Al Iverson wrote:
I have to strongly with Arvel here. I strongly reject any thought
along the lines of "we shouldn't pursue methodology X because somebody
can bypass it with similar cousin domains."
Addressing spoofing by way of cousin domains is necessary, but is a
whole separate discussion. It, like protection related to the
validation of legitimate domains, are both two small pieces of the
authentication and trust puzzle.
Suggesting "forget it, because they can still get away with a
lookalike domain" seems to me like saying "forget about locking the
door; we shouldn't bother, beause it's not the only way a bad guy can
Your last paragraph really gets at the core issue:
Is there a sufficiently useful degree of benefit to warrant the
(considerable) cost of development, deployment, and use?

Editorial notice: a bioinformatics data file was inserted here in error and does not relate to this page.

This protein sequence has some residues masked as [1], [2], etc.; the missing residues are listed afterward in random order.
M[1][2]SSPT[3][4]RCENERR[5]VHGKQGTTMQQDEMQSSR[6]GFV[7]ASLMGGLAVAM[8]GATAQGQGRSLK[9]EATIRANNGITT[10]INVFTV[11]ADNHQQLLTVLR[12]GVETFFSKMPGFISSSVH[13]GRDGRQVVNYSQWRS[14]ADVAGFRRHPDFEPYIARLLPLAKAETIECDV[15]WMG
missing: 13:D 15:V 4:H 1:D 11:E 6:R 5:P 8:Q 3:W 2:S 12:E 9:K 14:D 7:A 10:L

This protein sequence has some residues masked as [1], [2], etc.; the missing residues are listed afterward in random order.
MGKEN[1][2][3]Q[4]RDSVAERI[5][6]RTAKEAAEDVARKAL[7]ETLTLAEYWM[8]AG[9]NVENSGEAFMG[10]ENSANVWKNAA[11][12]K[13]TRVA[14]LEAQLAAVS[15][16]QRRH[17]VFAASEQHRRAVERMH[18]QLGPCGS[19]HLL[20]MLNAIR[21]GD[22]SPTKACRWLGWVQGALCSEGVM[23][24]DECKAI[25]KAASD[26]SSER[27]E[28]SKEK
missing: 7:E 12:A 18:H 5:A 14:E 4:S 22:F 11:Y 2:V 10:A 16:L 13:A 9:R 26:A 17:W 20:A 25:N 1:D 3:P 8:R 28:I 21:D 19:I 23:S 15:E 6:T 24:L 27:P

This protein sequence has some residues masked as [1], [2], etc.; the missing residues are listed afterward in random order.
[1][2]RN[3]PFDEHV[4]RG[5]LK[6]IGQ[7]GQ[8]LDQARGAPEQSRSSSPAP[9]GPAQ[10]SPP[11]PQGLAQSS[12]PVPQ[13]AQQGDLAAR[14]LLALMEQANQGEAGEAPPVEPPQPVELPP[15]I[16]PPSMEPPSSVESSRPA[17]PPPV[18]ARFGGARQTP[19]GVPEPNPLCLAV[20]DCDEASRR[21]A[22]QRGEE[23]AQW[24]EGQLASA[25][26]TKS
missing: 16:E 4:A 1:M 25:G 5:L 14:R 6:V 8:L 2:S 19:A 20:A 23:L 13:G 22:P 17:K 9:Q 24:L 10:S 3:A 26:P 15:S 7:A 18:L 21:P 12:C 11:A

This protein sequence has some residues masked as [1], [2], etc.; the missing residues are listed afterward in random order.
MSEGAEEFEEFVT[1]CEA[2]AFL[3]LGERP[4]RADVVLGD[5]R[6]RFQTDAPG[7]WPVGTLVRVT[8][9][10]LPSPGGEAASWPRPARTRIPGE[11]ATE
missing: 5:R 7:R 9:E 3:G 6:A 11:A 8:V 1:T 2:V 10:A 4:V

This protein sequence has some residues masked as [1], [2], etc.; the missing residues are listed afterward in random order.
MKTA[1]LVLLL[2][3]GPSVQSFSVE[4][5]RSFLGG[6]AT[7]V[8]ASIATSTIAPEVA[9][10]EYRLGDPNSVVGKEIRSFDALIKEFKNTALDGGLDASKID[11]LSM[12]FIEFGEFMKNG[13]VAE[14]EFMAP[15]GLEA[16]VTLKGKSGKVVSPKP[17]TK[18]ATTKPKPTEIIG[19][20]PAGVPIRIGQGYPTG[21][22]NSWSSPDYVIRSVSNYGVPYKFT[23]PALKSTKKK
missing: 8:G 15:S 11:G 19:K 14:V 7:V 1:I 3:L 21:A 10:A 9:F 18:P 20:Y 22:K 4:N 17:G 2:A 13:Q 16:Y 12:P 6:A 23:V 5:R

Is the benefit long-term?
In the case of locking the door to one's house, it permanently keeps out
casual intruders and it establishes intent to secure the house. So someone
breaking down the door is clearly guilty of breaking and entering. These are
real, long-term benefits.
We have none of that clarity or even benefit, in the current case.
A cousin domain is sufficiently trivial to use so as to make the intended
protection against use of sub-domains meaningless. If the current mechanism
really did raise the bar, that would be one thing, but it doesn't.
If a reputation engine has an entry, for a name, it works. Locking subdomains
or cousin domains is entirely irrelevant to that.
So the question is what sort of mechanism is going to benefit from locking
sub-domains, but not cousin domains? How is the benefit meaningful?
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